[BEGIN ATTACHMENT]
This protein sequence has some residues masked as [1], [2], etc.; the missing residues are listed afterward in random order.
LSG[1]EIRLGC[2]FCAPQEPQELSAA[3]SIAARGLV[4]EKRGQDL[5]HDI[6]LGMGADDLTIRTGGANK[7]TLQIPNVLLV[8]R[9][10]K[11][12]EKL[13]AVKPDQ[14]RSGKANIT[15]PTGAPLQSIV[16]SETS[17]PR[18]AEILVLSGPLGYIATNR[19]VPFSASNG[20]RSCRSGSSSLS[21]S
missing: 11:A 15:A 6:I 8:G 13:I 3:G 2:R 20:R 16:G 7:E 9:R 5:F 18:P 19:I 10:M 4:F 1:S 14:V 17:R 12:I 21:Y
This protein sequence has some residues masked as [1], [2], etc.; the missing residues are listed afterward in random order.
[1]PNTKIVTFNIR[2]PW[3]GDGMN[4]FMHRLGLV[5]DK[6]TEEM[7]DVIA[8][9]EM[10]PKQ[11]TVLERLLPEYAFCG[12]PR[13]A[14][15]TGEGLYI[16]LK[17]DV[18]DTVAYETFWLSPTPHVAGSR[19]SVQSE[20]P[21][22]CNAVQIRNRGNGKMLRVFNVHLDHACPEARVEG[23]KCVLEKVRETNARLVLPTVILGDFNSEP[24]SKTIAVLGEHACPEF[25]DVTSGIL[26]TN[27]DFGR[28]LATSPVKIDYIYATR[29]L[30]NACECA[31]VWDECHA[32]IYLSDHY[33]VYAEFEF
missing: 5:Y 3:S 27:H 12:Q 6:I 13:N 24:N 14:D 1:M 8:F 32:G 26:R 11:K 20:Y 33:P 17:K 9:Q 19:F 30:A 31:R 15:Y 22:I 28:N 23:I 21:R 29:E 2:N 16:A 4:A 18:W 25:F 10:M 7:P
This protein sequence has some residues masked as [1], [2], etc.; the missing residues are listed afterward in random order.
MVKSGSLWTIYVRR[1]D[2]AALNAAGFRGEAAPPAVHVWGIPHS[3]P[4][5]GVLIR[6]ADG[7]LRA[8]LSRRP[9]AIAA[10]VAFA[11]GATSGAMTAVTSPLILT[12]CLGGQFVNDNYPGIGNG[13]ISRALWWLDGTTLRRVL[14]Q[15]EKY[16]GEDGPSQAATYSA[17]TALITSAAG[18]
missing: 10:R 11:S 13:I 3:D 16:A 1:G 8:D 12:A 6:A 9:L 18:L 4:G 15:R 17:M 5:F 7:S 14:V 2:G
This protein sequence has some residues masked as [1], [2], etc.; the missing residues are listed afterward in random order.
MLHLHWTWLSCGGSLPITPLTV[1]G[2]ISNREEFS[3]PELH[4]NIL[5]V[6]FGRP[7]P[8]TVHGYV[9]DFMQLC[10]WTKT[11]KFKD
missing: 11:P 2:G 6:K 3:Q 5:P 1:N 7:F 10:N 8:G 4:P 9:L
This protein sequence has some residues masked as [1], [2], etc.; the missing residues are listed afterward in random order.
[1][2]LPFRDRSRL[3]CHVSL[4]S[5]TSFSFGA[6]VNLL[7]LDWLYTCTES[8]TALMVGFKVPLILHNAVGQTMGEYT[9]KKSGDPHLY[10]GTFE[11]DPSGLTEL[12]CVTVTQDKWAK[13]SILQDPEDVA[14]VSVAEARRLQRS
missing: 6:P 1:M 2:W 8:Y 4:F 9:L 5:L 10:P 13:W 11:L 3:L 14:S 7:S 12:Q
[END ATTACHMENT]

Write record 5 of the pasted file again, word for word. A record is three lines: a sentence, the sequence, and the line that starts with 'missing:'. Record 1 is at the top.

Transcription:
This protein sequence has some residues masked as [1], [2], etc.; the missing residues are listed afterward in random order.
[1][2]LPFRDRSRL[3]CHVSL[4]S[5]TSFSFGA[6]VNLL[7]LDWLYTCTES[8]TALMVGFKVPLILHNAVGQTMGEYT[9]KKSGDPHLY[10]GTFE[11]DPSGLTEL[12]CVTVTQDKWAK[13]SILQDPEDVA[14]VSVAEARRLQRS
missing: 6:P 1:M 2:W 8:Y 4:F 9:L 5:L 10:P 13:W 11:L 3:L 14:S 7:S 12:Q